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      How does hospitalization affect continuity of drug therapy: an exploratory study

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          Abstract

          Introduction

          Transitions between different levels of health care, such as hospital admission and discharge, pose a significant threat to the quality and continuity of medication therapy. This study aims to explore the role of hospitalization on medication changes as patients are transferred from and back to ambulatory care.

          Methods

          Secondary analysis of claims data from Swiss residents with basic health insurance at the Helsana Group was performed. We evaluated medication invoices of patients who were hospitalized in a Swiss private hospital group in the year 2013. Medication changes were defined as discontinuation, new prescription, or change in the Anatomical Therapeutic Chemical (ATC) Classification System level 4, which is equivalent to a change in the chemical/therapeutic/pharmacological subgroup. Multiple Poisson regression analysis was applied to evaluate whether medication change was predicted by socioeconomic or clinical patient characteristics or by a system factor (physician dispensing of medication allowed in canton of residence).

          Results

          We investigated a total of 10,123 hospitalized patients, among whom a mean number of 3.85 (median 3.00) changes were identified. Change most frequently affected antihypertensives, analgesics, and antirheumatics. If patients were enrolled in a managed care plan, they were less likely to undergo changes. If a patient resided in a canton, in which physicians were allowed to dispense medication directly, the patient was more likely to experience change.

          Conclusion

          There is considerable change in medication when patients shift between ambulatory and inpatient health care levels. This interruption of medication continuity is in part desirable as it responds to clinical needs. However, we hypothesize that there is also a significant proportion of change due to unwarranted factors such as financial incentives for change of products.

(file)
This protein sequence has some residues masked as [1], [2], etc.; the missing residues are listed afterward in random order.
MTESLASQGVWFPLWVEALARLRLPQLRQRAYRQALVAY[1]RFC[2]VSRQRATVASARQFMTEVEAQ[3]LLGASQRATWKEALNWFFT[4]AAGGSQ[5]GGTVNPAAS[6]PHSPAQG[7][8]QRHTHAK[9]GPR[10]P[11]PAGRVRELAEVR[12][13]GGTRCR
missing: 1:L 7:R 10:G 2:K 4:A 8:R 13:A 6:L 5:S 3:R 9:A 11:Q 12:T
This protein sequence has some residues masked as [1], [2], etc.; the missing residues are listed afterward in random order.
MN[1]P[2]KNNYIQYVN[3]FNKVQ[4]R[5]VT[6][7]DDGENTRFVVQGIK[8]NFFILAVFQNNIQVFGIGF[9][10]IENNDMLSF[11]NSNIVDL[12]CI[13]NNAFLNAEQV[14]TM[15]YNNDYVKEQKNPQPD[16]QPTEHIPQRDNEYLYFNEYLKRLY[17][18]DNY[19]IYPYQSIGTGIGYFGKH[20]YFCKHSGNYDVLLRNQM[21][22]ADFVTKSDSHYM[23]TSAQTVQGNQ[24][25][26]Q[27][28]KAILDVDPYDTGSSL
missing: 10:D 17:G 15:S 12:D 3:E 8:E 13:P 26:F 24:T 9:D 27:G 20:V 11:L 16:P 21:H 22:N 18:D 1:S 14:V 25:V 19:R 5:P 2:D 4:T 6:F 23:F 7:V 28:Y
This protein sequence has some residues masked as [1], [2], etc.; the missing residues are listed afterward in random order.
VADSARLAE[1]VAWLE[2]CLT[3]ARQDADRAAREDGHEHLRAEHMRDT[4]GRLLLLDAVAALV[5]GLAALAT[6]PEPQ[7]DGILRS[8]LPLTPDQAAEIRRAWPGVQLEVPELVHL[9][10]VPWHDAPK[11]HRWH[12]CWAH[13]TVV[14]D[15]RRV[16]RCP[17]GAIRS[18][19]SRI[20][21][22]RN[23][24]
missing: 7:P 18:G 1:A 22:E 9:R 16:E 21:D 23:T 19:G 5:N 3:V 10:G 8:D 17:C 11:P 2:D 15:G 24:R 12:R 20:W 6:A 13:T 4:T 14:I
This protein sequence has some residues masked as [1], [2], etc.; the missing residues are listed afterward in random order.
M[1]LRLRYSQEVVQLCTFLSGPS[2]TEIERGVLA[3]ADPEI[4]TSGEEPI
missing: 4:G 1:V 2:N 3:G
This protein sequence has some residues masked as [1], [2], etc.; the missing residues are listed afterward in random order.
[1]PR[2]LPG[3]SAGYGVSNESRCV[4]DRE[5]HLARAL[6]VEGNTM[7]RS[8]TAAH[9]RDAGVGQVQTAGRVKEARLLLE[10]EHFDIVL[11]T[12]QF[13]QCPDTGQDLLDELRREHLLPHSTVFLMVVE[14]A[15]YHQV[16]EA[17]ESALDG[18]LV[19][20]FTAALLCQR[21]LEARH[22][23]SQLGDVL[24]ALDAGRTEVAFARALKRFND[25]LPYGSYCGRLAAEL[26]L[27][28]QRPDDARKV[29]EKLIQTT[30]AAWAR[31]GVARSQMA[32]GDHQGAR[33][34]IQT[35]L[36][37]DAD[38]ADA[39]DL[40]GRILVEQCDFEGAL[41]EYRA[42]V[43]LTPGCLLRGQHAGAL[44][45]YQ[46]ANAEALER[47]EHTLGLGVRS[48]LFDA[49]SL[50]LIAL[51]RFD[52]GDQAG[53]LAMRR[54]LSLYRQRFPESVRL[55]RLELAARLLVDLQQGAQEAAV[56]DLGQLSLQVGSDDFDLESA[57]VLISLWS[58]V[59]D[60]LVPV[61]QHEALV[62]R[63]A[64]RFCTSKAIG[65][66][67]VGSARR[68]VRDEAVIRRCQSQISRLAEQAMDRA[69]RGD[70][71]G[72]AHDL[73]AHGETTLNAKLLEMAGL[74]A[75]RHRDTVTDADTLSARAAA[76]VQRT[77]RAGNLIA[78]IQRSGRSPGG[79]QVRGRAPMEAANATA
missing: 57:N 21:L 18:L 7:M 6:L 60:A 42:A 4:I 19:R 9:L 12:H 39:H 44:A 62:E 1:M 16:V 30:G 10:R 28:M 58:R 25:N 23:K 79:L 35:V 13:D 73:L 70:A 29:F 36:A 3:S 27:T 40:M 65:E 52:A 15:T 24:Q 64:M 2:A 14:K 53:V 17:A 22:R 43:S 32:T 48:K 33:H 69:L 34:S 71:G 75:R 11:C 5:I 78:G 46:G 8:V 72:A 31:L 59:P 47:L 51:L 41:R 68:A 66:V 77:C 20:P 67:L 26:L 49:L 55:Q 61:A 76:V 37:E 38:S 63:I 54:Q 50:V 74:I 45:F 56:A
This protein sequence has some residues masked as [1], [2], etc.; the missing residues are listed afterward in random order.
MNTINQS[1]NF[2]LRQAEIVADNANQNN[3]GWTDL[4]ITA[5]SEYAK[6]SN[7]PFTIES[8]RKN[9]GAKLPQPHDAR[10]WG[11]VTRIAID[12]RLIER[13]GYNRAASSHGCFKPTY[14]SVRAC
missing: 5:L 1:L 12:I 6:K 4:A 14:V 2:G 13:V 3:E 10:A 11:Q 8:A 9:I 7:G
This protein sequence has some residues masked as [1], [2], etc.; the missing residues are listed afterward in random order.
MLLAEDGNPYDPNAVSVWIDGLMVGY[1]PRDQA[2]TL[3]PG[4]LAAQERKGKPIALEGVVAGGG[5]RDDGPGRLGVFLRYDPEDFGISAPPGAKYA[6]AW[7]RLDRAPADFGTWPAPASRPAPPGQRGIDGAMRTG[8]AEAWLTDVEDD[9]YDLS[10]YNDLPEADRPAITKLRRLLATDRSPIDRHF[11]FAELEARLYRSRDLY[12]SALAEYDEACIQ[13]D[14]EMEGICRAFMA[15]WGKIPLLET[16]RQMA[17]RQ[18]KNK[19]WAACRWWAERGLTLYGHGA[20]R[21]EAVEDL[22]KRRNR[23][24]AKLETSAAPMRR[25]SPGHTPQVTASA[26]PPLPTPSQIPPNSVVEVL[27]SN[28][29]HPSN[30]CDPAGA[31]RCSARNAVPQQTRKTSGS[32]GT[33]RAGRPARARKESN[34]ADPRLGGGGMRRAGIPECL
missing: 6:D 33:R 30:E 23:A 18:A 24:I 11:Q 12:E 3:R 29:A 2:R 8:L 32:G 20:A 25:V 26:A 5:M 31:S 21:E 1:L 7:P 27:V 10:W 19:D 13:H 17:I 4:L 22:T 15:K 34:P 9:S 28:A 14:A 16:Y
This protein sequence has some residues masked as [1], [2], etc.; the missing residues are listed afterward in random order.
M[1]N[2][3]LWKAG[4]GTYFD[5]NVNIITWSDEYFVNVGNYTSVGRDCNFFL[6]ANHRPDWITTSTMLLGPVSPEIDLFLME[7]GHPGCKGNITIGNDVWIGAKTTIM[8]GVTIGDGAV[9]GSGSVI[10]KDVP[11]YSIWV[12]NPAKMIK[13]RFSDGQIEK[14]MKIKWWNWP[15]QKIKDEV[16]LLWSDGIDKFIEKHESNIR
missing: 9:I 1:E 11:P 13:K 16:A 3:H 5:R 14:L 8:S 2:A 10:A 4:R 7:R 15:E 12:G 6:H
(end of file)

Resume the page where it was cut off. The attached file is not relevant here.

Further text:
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          Most cited references 20

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          Falling through the cracks: challenges and opportunities for improving transitional care for persons with continuous complex care needs.

          Persons with continuous complex care needs frequently require care in multiple settings. During transitions between settings, this population is particularly vulnerable to experiencing poor care quality and problems of care fragmentation. Despite how common these transitions have become, the challenges of improving care transitions have received little attention from policy makers, clinicians, and quality improvement entities. This article begins with a definition of transitional care and then discusses the nature of the problem, its prevalence, manifestations of poorly executed transitions, and potentially remediable barriers. Necessary elements for effective transitions are then presented, followed by promising new directions for quality improvement at the level of the delivery system, information technology, and national health policy. The article concludes with a proposed research agenda designed to advance the science of high-quality transitional care.
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            Potentially Inappropriate Medication Use in Older Patients in Swiss Managed Care Plans: Prevalence, Determinants and Association with Hospitalization